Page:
As a pilot site in the Army's net zero initiative, Fort Hunter Liggett in California is home to a solar microgrid project, pictured above. The first of four phases of the project was completed in April 2012 and generates one megawatt of electricity, enough to power 250 to 300 homes. Phase two is scheduled for completion this month. The project aims to increase the energy security of the base by producing all of its required electricity, making it independent of the macro-grid system.
In other solar news, a Maryland inventor claims that his recent patent of a flat panel “Solar Trap” will dramatically reduce the cost of generating electricity from solar energy and upend the global energy market.
Photo: Courtesy John Prettyman and the U.S. Army.
On April 30, the United States Geological Survey (USGS) released a new assessment for oil and gas reserves in North Dakota, South Dakota and Montana. The assessment includes new estimates for the Three Forks Formation and updated estimates for the Bakken Formation.
By combining the estimates for Three Forks and Bakken, the USGS found that the region has far greater reserves of oil and natural gas than previously thought. The USGS estimates that the two formations have a total of approximately 7.4 billion barrels of undiscovered, technically recoverable oil, which is twice the amount that was reported in the 2008 assessment.
The recent assessment also found that the Three Forks and Bakken formations have a combined 6.7 trillion cubic feet of natural gas and 0.53 billion barrels of natural gas liquids, representing a threefold increase from 2008 estimates.
The use of hydraulic fracturing and horizontal drilling technologies to extract shale gas and light tight oil has unlocked the productive potential of the Bakken and Three Forks formations. As a result, the USGS has designated the shale gas and light tight oil as “technically recoverable,” meaning they are “producible using currently available technology and industry practices.” Hydraulic fracturing and horizontal drilling have brought about what some are calling an American energy revolution by allowing companies to access unconventional resources, which were previously thought of as unrecoverable.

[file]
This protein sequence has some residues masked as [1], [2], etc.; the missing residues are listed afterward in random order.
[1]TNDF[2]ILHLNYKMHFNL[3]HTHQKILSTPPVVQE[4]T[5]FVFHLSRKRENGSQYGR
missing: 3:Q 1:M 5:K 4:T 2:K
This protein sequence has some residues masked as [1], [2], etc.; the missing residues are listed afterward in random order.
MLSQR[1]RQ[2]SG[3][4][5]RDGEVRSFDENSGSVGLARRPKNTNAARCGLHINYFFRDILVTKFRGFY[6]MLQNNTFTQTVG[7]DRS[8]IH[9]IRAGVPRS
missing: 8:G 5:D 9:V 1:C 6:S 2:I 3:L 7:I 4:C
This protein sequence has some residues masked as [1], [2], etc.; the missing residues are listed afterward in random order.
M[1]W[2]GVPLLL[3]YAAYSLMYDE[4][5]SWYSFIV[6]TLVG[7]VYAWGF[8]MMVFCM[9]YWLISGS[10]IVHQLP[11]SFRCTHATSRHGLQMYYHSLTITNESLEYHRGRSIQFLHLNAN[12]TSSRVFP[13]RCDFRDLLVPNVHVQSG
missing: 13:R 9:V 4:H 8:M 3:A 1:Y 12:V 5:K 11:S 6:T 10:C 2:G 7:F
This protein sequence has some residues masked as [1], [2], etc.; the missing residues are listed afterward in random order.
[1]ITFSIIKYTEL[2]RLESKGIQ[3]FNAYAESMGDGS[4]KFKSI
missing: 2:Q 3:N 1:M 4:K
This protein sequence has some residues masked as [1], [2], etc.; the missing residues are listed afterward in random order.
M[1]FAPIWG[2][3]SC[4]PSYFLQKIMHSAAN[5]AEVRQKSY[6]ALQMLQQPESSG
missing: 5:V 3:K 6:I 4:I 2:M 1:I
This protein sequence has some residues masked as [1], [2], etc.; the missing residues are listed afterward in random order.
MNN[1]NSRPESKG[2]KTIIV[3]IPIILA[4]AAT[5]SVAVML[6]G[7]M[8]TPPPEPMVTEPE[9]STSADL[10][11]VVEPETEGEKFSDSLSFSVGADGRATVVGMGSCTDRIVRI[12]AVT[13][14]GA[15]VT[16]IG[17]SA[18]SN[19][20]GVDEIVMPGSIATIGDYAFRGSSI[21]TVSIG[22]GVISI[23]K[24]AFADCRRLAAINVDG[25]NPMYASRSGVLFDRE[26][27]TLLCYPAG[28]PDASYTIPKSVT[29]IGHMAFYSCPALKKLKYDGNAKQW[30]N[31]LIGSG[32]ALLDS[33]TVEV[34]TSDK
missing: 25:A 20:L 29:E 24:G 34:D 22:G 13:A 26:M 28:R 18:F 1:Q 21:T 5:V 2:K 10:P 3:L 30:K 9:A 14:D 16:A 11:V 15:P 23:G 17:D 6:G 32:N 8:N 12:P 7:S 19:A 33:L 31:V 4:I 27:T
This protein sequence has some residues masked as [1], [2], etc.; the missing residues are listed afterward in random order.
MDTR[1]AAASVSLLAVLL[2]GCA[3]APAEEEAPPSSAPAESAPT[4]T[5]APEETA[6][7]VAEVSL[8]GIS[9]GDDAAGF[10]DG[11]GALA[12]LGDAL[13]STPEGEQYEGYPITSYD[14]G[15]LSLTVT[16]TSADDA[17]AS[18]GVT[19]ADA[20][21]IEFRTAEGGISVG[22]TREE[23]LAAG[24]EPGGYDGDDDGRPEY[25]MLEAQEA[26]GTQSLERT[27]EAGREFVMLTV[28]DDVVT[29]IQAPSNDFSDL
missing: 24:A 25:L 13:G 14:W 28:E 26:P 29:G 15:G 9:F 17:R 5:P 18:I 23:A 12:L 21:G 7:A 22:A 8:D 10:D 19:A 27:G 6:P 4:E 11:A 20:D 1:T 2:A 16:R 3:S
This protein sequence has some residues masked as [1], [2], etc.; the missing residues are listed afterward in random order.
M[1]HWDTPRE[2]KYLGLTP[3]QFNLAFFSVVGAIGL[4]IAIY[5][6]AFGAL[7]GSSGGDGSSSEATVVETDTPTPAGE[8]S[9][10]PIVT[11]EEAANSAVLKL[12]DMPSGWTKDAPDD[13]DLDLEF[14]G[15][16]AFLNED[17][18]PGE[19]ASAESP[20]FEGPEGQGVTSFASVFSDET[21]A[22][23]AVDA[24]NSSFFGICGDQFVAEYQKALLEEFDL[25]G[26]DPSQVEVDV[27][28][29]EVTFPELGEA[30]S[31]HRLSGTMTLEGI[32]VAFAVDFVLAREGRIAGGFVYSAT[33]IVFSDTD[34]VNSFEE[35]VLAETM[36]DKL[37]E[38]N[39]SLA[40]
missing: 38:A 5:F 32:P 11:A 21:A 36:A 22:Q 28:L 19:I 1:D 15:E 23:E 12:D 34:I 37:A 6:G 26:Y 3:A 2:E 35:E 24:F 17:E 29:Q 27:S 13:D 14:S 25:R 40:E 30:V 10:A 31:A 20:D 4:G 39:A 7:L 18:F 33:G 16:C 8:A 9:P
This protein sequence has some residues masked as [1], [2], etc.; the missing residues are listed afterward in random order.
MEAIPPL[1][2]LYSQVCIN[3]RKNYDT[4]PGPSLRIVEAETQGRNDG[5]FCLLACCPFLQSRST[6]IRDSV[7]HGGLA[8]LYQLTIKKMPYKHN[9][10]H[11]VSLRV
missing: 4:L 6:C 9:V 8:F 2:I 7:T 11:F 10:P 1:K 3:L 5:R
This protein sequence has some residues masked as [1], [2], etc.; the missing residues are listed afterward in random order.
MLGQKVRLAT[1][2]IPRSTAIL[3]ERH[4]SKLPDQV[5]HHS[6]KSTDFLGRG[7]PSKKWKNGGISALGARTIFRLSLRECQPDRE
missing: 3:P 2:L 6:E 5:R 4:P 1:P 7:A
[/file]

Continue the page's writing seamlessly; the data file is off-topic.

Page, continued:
The true extent of unconventional oil and natural gas reserves in the United States is uncertain, however, because assessments of technically recoverable reserves are far more predictive than they are factual. For example, in January 2012 the U.S. Energy Information Administration (EIA) drastically reduced their estimates of technically recoverable shale gas in the United States. In the 2012 Annual Energy Outlook, the EIA cut its estimates to 482 trillion cubic feet, far lower than the 2011 estimate of 827 trillion cubic feet. This reduction can largely be attributed to a reassessment of the Marcellus shale formation, based on additional drilling and production data. The revised estimate of 141 trillion cubic feet for the Marcellus formation was a 66 percent decline from 2011 numbers.
While tight oil production in the Bakken and Three Forks formations has the potential to upend the global energy order and dramatically reduce U.S. oil imports, the extent of the resource and ultimate production levels in the United States, and subsequent effect on the geopolitics of energy, are by no means a foregone conclusion.
Photo: A drill in the Bakken oil field of North Dakota. Courtesy Stephanie Gaswirth and the USGS.
Capitol Hill was active in the energy security arena this week.
On Wednesday, Secretary of State John Kerry testified before the House Foreign Affairs Committee and responded to questions about the Keystone XL pipeline. Secretary Kerry said he is “staying as far away from that as I can” because the Keystone review process is not complete. Kerry will make the final decision, but he believes “it is not yet ripe” for him to do so. The review process continues on Thursday with the State Department’s public hearing on the pipeline in Grand Island, Nebraska.